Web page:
The beachfront at Umhlanga Rocks is undoubtedly its best asset. A leisurely, get-away-from-it-all enclave, it offers a huge variety of leisure activities to holidaymakers of all ages. Defined by its magnificent beachfront promenade overlooking the sea, Umhlanga Rock’s golden beaches are enticing and just the place to spend a day in the sun. The shore-hugging promenade is a superb people-friendly pathway rambling for about 3 km in each direction. For serious walkers and joggers there are distance markers in place, but your leisurely stroll is catered for with strategically placed viewing benches and rest stops. Perfect for viewing the breakers of the warm Indian Ocean or just for people-watching. At its northern extent is the beautiful Umhlanga Lagoon Nature Reserve trail, offering a one and a half hour ramble through unspoiled coastal forest. Ideal for bird watching and – when you need it – a break from the fun and sun on the safe, expansive, sandy beaches.
Umhlanga’s beautiful beaches are well known for their safety (all protected by shark nets), high levels of cleanliness, toilet and shower facilities, parking access and professional lifeguard services. Perhaps you think you could not expect anything more – but you can! Ocean enthusiasts and outdoor adventurers are in their element on the beachfront – surfing, deep-sea fishing, whale and dolphin viewing, scuba diving, kite boarding and microlight flips are just some of the many activities available on this magnificent stretch of coastline.
Photo by Ivan Fourie @ flickr.com
The Golden Mile
Synonymous with surf, sea, sun and pleasure, the Golden Mile is Durban’s most famous tourist attraction. This is Durban’s main beachfront, and runs between uShaka Marine World in the south to the Suncoast Casino and Entertainment World in the north. The long stretch of golden sands is seemingly designed with your pleasure in mind, and is easily accessible from the beachfront promenade along its entire length. These golden sands have been the backdrop for countless seaside holidays over the years. Sometimes referred to as South Africa’s Miami Beach, the Golden Mile certainly does have a touch of Florida about it - there is a cosmopolitan vibe and a holiday atmosphere that never ends. It’s no surprise then that Durban with its Golden Mile have just been listed as one of the top ten family beach holiday cities in the world by travel publishing heavyweight "Lonely Planet".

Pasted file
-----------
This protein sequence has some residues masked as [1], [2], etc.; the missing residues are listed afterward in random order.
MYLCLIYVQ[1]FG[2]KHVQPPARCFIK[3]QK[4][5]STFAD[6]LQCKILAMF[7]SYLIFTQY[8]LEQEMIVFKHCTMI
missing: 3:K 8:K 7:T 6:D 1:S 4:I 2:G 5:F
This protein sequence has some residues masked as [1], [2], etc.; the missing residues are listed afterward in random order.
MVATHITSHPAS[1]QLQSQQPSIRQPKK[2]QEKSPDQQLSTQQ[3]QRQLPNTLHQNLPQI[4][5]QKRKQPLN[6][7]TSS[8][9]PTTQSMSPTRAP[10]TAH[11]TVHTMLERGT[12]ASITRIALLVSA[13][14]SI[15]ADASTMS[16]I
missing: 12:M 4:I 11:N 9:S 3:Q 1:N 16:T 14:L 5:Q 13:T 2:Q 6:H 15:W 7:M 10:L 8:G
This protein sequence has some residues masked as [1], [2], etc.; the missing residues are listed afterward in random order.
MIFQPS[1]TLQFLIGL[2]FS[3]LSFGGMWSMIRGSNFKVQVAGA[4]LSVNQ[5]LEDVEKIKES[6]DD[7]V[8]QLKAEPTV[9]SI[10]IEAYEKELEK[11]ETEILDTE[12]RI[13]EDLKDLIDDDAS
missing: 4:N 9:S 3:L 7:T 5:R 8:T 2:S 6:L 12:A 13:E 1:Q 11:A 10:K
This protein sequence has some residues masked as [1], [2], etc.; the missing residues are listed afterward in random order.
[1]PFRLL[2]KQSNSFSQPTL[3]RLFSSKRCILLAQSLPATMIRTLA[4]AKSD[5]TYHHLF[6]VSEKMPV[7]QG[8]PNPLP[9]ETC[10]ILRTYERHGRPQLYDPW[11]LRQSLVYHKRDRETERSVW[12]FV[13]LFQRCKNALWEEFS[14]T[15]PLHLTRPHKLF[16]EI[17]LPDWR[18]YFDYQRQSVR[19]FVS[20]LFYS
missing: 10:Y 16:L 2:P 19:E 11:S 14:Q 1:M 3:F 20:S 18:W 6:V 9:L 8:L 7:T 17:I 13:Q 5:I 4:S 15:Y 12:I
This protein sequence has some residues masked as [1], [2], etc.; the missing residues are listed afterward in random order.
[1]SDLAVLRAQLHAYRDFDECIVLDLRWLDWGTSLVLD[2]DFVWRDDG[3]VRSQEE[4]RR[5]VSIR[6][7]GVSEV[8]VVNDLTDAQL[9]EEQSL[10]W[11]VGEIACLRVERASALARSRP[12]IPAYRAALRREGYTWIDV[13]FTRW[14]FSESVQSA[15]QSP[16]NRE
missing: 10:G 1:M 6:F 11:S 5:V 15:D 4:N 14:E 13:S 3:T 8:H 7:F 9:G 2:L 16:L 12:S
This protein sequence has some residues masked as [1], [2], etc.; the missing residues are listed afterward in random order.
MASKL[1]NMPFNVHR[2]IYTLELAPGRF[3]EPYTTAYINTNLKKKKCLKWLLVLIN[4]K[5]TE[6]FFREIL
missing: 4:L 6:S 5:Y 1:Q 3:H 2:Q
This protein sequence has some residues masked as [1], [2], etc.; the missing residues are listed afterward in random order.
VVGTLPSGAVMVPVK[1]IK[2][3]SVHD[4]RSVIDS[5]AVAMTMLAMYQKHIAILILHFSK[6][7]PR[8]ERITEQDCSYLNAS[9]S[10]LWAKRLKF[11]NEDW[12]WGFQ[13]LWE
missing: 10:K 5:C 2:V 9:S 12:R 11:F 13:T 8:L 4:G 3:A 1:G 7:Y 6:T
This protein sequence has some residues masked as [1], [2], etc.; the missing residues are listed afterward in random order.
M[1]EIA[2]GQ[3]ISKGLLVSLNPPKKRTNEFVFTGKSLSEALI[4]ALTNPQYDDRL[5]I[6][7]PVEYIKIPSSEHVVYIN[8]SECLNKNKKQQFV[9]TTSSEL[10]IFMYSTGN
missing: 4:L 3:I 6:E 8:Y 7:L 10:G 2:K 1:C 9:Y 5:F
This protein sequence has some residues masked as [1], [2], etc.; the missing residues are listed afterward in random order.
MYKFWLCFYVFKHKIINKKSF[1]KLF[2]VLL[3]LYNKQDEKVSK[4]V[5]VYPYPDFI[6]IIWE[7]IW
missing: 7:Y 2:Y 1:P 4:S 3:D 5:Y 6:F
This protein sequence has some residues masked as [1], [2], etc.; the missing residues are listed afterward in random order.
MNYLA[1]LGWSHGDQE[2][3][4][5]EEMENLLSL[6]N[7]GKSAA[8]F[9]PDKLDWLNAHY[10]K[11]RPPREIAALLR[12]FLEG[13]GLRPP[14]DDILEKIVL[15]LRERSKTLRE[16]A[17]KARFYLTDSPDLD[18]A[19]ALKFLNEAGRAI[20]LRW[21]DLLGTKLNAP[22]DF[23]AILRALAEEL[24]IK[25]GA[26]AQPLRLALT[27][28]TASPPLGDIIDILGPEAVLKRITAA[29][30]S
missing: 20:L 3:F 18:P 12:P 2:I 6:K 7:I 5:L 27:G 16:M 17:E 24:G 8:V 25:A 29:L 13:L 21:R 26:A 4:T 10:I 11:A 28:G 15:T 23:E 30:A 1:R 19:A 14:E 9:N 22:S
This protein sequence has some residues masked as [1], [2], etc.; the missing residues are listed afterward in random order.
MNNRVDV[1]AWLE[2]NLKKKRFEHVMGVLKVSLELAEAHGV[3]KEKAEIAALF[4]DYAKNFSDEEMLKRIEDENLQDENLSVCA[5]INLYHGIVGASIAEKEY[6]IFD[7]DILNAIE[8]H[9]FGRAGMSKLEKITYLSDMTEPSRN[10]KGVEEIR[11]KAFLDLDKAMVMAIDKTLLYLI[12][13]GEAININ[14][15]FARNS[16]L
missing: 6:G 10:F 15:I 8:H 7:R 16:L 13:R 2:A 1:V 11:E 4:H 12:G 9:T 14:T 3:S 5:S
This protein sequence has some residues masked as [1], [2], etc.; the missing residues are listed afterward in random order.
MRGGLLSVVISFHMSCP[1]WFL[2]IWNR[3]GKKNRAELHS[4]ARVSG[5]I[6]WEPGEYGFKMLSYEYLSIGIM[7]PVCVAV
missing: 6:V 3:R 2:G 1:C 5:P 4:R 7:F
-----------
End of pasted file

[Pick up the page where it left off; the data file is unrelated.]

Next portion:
Durban’s subtropical climate is warm and balmy throughout the year, and there is an almost uninterrupted swimming season in the warm waters of the Indian Ocean. The wide stretch of golden sands provide endless opportunities for sun-worshippers and swimmers to enjoy this amazing holiday destination, and with your safety in mind most of the beaches are protected by shark nets and life guards. The Golden Mile is in effect a huge pleasure resort, and boasts dozens of swimming and splash pools, fountains and waterslides and curio markets. Well catered for by world class restaurants, nightclubs, hotels and apartment complexes along the beachfront, there is also an upbeat nightlife. In fact the sun never sets on your pleasure.
The Golden Mile is also renowned internationally as a surfer's paradise, and the South Beach end is well known as a safe beach for newcomers to the surfing fraternity. Several important national and international surfing competitions and festivals take place at the beachfront, and are part of the holiday entertainment. But surfers be prepared to share the waves! Numerous other water-sports are also enjoyed - including body boarding, sailing, wind surfing, canoeing and scuba diving.
After your spell in the sea and sun, why not take a walk along that long beachfront promenade, and watch the waves and breakers and the passing parade. It has so much to offer and is guaranteed to keep you entertained. Take in Mini Town - a miniature replica of Durban complete with a working miniature railway and airport, enjoy the exotic wares of the traditional market vendors with a wide selection of Zulu art and crafts. And then, if you want a trip to remember, take a ride on one of Durban’s famous rickshaws. The iconic Zulu-pullers are well known for their flamboyant head-dresses adorned with beads and other decorations.
Come and experience the Golden Mile for yourself. Vibrant, alive, enticing and filled with fun, sun and pleasure. Durban’s holiday playground has a bit of something for everybody.
Photo by Marc Forrest @ flickr.com